The dispute between the Philippines and China over the South China Sea could have more widespread effects on the Asia-Pacific region, Moody’s Investors Service said.
“Greater strains in China’s relationship with the Philippines over competing claims in the South China Sea over the past year could have more widespread implications for the region,” it said in a report dated Jan. 15.
Tensions between the Philippines and China have increased under the Marcos administration. The Philippines has cited incursions by Chinese vessels around South China Sea features closest to the Southeast Asian nation.
The situation has worsened after the Chinese Coast Guard last month fired water cannons to block Manila’s attempt to deliver food and other supplies to troops stationed at BRP Sierra Madre, a World War II-era warship intentionally grounded to stake the Philippines’ claim on the waterway.
A United Nations-backed tribunal in 2016 said China’s claim to nearly the entire South China Sea has no legal basis, but Beijing has largely ignored the ruling and continued its island-building activities.
Moody’s noted several geopolitical risks in the region such as a possible escalation of hostilities between North and South Korea, as well as the upcoming elections in Indonesia and India.
“We expect relative domestic political stability to provide some space for reform in Malaysia, the Philippines and Thailand,” it said.
Meanwhile, Moody’s noted stable domestic consumption in the Philippines would likely mitigate the impact of China’s slowdown, weak external demand and tight funding conditions globally.
It said Asia-Pacific economies would continue to face heightened liquidity strains, currency depreciation pressures and shifts in geopolitics this year.
“Stable domestic consumption, underpinned by robust labor markets and the provision of limited targeted fiscal support, will mitigate such factors to varying degrees, particularly in large emerging markets such as India, Indonesia, the Philippines and Vietnam,” it said.
The government is targeting 6-7% gross domestic product (GDP) growth this year and 6.5-7.5% next year. The economy expanded by 5.9% in the third quarter. GDP needs to grow by 7.2% in the fourth quarter to reach the lower end of the government’s goal.
Household consumption grew by 5% in the third quarter, slower than 8% a year ago and 5.5% in the previous quarter. It was also the weakest rise in consumption in two years.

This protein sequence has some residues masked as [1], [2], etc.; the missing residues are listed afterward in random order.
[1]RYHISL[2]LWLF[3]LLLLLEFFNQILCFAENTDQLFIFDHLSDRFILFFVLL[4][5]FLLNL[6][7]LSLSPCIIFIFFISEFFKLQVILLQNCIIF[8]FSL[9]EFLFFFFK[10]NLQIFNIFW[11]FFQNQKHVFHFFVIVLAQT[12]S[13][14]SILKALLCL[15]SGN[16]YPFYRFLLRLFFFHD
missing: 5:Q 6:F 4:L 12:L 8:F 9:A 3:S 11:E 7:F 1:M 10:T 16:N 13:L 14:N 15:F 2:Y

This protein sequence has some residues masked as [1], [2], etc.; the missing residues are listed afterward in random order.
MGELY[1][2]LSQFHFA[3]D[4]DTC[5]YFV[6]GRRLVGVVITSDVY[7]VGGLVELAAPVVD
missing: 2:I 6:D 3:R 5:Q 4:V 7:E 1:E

The country’s unemployment rate fell to a fresh record low in November, easing to 3.6% from 4.2% in the previous month and in November 2022, based on the latest data from the local statistics agency.
Meanwhile, Moody’s said GDP for 25 rated sovereigns in the Asia-Pacific region would decelerate to 3.6% in 2024 from a likely 4.2% growth in 2023.
The debt watcher said the outlook for sovereign creditworthiness in the region is negative for 2024. This is on the back of a continued slowdown in China’s economic growth, weak external demand and tight global credit conditions.
Moody’s said it sees China’s GDP slowing to 4% for the next two years from an average of 6% over 2014 to 2023.
“A slew of structural factors, including an aging population and a shrinking labor force, as well as property stress and slow gains in productivity, will drive a further decline in the potential growth rate to around 3.5% by 2030,” it said.
A slowdown in the United States in the near term and a subdued growth momentum in the Euro area would also weaken demand for Asia-Pacific (APAC) exports, it said.
“The US and Europe are as significant as China as export destinations for many APAC economies,” the debt watcher said.
Philippine merchandise exports contracted by 13.7% to $6.13 billion in November, the third straight month of decline, though slower than the 17.5% drop in October. This was a reversal from the 13.1% growth a year ago.
The United States was the top destination of locally made products in November with a 16% share worth USD 1.14 billion. This was followed by Japan, with a 13.2% share worth USD 938.3 million. Exports to China were valued at $876.27 million, equivalent to a 12.3% share.
Meanwhile, Moody’s said fiscal deficits have remained wide in the region, as governments reallocated spending to infrastructure development and measures to address high inflation while balancing efforts to implement reforms that could raise revenue.
“India and the Philippines will continue to leverage gains in digitalization from the pandemic to increase revenue through stricter tax compliance and other administrative measures, without a significant broadening of the tax base that could prove politically unpopular,” it said.
Based on data from the Treasury department, the budget gap narrowed by 10.1% to PHP 1.11 trillion as of end-November 2023 from a year earlier. This represents 74.1% of the programmed PHP 1.499-trillion deficit for the full year.
Revenue collection rose by an annual 8.8% to PHP 3.6 trillion, representing 95.58% of the PHP 3.729-trillion target for 2023.
Borrowing costs might also remain elevated in the region, as central banks would only start easing gradually this year, the debt watcher said.
“With the prominent exceptions of China and Japan, central banks in the region have hewed closely to the Fed’s policy stance even in the absence of significant demand-side pressures on inflation,” Moody’s said.
“This has helped to stabilize exchange rates and dampen the pass-through from import prices, but inflation has remained above target for a number of economies and prompted further tightening in late 2023, including in Australia and the Philippines,” it added.
The Philippine central bank raised interest rates by 450 basis points from May 2022 to October 2023, bringing the key rate to 6.5%, the highest in 16 years. — Keisha B. Ta-asan